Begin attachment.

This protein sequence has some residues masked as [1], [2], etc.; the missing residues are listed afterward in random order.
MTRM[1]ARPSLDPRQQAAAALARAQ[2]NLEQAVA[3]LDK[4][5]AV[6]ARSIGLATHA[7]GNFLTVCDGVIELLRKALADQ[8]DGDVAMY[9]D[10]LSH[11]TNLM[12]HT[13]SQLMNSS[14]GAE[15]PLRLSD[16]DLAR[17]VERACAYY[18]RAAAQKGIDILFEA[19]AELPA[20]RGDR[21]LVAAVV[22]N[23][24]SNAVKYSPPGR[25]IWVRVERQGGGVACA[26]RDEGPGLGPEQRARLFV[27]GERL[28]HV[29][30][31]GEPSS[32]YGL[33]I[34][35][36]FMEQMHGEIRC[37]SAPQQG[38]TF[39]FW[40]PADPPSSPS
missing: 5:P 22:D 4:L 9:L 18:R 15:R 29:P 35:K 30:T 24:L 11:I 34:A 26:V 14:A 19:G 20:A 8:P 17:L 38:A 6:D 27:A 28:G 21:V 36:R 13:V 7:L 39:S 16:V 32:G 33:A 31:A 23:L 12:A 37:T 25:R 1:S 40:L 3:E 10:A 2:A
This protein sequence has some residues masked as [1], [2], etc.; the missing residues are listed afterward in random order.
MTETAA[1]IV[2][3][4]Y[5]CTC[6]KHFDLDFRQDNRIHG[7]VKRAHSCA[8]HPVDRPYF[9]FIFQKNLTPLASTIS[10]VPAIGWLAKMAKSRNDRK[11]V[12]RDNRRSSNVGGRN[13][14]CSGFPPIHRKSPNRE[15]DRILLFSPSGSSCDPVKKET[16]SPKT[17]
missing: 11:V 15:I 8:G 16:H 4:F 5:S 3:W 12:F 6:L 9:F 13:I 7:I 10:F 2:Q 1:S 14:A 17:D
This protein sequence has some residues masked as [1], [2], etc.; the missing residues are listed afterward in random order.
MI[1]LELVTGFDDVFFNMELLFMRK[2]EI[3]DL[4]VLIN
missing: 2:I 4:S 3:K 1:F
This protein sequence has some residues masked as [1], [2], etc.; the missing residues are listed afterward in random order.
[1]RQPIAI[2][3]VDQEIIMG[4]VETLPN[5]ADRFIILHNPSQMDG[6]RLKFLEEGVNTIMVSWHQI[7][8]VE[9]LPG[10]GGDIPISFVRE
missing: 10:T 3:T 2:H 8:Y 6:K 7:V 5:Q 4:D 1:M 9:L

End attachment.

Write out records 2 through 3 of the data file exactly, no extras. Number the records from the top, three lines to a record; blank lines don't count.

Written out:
This protein sequence has some residues masked as [1], [2], etc.; the missing residues are listed afterward in random order.
MTETAA[1]IV[2][3][4]Y[5]CTC[6]KHFDLDFRQDNRIHG[7]VKRAHSCA[8]HPVDRPYF[9]FIFQKNLTPLASTIS[10]VPAIGWLAKMAKSRNDRK[11]V[12]RDNRRSSNVGGRN[13][14]CSGFPPIHRKSPNRE[15]DRILLFSPSGSSCDPVKKET[16]SPKT[17]
missing: 11:V 15:I 8:G 16:H 4:F 5:S 3:W 12:F 6:L 9:F 13:I 7:I 10:F 2:Q 1:S 14:A 17:D
This protein sequence has some residues masked as [1], [2], etc.; the missing residues are listed afterward in random order.
MI[1]LELVTGFDDVFFNMELLFMRK[2]EI[3]DL[4]VLIN
missing: 2:I 4:S 3:K 1:F